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Lets talk trash


Monica Bhide
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:laugh:

okay here is why I am asking - I was out today and while passing thru a nice neighbourhood noticed how poorly the trash had been bagged and how it was spilling out and kids were playing around in the snow right next too it.

In particular, how do you dispose off things like a lot of oil?

How do you throw trash out? Do you recycle? I bet this is different all across the globe.

:biggrin:

Monica Bhide

A Life of Spice

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Living out in the country with stray dogs, bears, ravens, etc. no one leaves garbage loose, I have a wooden bin and I have to take my garbage to a transfer bin. My solution for old fry oil, etc. is to freeze it and take it out just before my trip to the transfer bin.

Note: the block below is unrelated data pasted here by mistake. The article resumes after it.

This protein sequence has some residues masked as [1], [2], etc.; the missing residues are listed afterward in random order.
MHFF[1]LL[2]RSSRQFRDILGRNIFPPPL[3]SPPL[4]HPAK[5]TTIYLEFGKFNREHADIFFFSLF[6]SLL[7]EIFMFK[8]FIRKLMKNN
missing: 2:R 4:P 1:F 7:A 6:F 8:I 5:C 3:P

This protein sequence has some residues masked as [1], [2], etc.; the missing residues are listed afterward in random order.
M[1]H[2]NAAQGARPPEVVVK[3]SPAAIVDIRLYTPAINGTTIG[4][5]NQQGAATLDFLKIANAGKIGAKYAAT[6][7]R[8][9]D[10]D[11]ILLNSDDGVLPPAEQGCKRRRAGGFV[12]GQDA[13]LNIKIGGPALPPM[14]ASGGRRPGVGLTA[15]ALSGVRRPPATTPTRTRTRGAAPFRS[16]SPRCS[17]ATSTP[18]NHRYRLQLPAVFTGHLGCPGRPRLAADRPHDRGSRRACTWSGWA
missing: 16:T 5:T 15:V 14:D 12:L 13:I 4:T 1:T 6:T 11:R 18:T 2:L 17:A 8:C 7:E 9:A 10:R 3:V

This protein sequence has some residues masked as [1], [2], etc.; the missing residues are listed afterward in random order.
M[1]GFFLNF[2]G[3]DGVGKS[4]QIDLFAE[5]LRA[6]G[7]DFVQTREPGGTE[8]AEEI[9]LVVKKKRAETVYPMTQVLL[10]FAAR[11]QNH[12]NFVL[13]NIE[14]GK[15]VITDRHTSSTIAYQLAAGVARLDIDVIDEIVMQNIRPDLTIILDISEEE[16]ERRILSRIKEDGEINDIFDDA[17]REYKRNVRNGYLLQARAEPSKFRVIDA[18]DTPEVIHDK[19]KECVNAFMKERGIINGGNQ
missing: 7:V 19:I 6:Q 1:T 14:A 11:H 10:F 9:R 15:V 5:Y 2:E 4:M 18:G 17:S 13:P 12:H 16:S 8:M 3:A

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For Old Fryer Oil - I heard somewhere that I shouldn't dump it down the toilet (which is what I used to do), so, now, I wait until midnight and go empty it into the storm drain.

For trash - My apartment complex unfortunately only has one set of dumpsters for the entire, huge, multi-buidling complex. This means that I have to drive my bags of garbage to them, and it also means that taking out the trash is quite a hassle. Thus, I am invested in a huge trash can and super-mega-trashbags so that I don't have to do it as often... and also tend to compact stuff such that each bag ways nearly 100 lbs before it is carried out. Maybe I wouldn't dread carrying it out if I didn't let it get so unmanageable... but hey, that would require me to stop procrastinating ;).

I am lucky to live in an area where there is no charge for waste disposal, and no tallying of how much waste you make, as I hear some of the Pacific Northwest states are beginning to do...

Edited by NulloModo (log)

He don't mix meat and dairy,

He don't eat humble pie,

So sing a miserere